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Delightful Daughter of the Regiment Well Served by Pocket Opera

San Francisco
Pocket Opera
03/14/1999 -  and 21 and 28*, March, 1999
Gaetano Donizetti: Daughter of the Regiment (La Fille du Regiment)
Estelle Kruger (Marie), William Gorton (Tonio), Ethan Smith (Sulpice), Donna Peterson (Marquise of Berkenfield), Matthew Cavicke (Hortensius), Duchess of Krackenthorp (Mark Hernandez), Daniel Akerman (Corporal)
Pocket Philharmonic, Donald Pippin (Conductor)
Jenny Lord (Director)

Until Luciano Pavarotti dazzled the world with his rendition of "Pour mon ame", Donizetti’s The Daughter of the Regiment was considered primarily as a soprano vehicle. Pocket Opera’s recent production reinforces its status as such a vehicle with a charming, vivacious Estelle Kruger in the title role.

The opera has less than two hours of music in it, but in that time span, Marie sings a pair of exquisitely lyrical arias, a couple of coloratura showpieces, a notable duet, a delightful trio and other ensemble pieces. Indeed, the role demands much of a soprano with very little time to rest between extended onstage appearances.

None of these challenges daunted Kruger however. Her sparkling presence conveyed the essence of the roughly raised young "viviandiere" with her lively forthright performance. Kruger had no problems with the florid vocal writing and frequent high notes, but she was even more affecting in the lyric passages where her pure, silvery soprano was paired with shapely phrases, emotional veracity and sterling diction.

Equally superb in her role was Donna Peterson as the Marquise of Berkenfield. Peterson’s extensive stage experience was clearly evident as she commanded the stage as the Marquise. Peterson found plenty of opportunities to fill out the character, making the Marquise both a comic character and a sympathetic one. Peterson used her full, rich mezzo to maximum effect, at times adding to the comic effect while at others giving the character a sense of dignity and warmth.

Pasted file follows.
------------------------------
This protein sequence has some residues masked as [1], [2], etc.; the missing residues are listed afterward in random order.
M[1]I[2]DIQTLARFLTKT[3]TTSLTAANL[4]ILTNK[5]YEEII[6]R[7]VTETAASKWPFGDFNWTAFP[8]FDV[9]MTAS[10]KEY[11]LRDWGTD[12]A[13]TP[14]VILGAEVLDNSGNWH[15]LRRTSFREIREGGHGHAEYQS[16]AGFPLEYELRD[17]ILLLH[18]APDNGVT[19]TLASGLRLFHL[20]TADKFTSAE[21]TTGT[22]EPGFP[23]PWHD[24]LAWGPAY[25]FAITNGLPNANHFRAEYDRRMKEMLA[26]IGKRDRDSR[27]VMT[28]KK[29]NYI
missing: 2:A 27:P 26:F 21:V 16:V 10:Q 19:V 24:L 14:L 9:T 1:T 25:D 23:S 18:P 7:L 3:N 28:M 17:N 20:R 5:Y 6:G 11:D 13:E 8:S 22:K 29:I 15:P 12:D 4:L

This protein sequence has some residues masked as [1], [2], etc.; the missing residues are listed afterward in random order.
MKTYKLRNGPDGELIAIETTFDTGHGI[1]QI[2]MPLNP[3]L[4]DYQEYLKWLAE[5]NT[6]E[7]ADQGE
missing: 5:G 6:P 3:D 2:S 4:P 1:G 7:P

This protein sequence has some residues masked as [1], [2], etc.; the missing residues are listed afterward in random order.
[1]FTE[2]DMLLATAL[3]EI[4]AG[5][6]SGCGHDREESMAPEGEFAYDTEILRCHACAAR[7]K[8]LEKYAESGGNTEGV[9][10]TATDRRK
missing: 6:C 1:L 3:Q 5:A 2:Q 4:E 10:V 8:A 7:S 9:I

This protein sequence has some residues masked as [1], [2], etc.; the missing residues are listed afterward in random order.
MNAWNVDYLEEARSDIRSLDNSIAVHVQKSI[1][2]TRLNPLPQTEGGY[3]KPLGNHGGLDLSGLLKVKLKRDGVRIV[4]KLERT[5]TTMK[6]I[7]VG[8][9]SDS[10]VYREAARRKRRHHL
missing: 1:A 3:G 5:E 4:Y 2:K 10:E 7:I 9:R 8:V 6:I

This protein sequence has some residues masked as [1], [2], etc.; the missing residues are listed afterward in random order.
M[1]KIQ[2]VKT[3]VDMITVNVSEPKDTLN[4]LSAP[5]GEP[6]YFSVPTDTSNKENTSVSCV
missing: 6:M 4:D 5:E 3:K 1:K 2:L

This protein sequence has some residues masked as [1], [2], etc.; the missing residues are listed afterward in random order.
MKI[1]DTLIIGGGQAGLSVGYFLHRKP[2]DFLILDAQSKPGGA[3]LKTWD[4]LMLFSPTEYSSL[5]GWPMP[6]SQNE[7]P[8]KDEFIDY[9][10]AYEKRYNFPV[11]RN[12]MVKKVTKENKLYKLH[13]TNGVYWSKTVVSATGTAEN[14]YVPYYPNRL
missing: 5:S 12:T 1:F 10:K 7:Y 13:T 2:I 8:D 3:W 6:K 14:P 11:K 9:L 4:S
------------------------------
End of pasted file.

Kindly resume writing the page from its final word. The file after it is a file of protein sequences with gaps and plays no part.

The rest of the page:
Ethan Smith contributed a charming, blustering Sulpice. His pleasant lyric baritone had just the right weight for the role. As an actor, he interacted with both Peterson and Kruger superbly creating well-defined relationships and strong rapport with both.

Tenor William Gorton was less successful in the role of Tonio. Gorton did a creditable job with the demanding "O mes amis" aria with its eight high C’s, but too often a tight jaw and neck seemed to constrict the tone. His concentration on the musical and singing aspects of the performance left little room for characterization or presence.

As the Marquise’s majordomo, Hortensius, Matthew Cavicke created a delightfully silly character. Mark Hernandez was an outrageously funny Duchess of Krackenthorp without ever becoming self-indulgent.

Stage director Jenny Lord can claim her share of the credit for the success of this Daughter of the Regiment. The staging was clear and clean while allowing the cast to bring their own qualities out to the benefit of the opera. There were a few sight gags and silly bits of business, but they never intruded upon or worked against the music. Marie’s second act entrance with an enormous bow virtually obscuring her torso provided the kind of visual hijinks that added to the sense of fun this production created.

Donovan Thompson, the costume designer, also had a field day with some of the other costumes with lots of bright colors, wacky combinations and all of them suited to both character and performer.

As always, Donald Pippin presided over the production, leading the Pocket Philharmonic in a spirited reading of Donizetti’s tuneful score. His sense of timing and rhythmic proportion kept the momentum going while sensitively supporting the singers. There were also some fine solo contributions by orchestra members.

The sense of fun that the cast and production of Daughter of the Regiment conveyed are much of what Pocket Opera is about. With the kind of unpretentious accessibility that had the audience both amused and delighted, Pippin can proudly add colorful feather to his trademark beret.

Kelly Snyder



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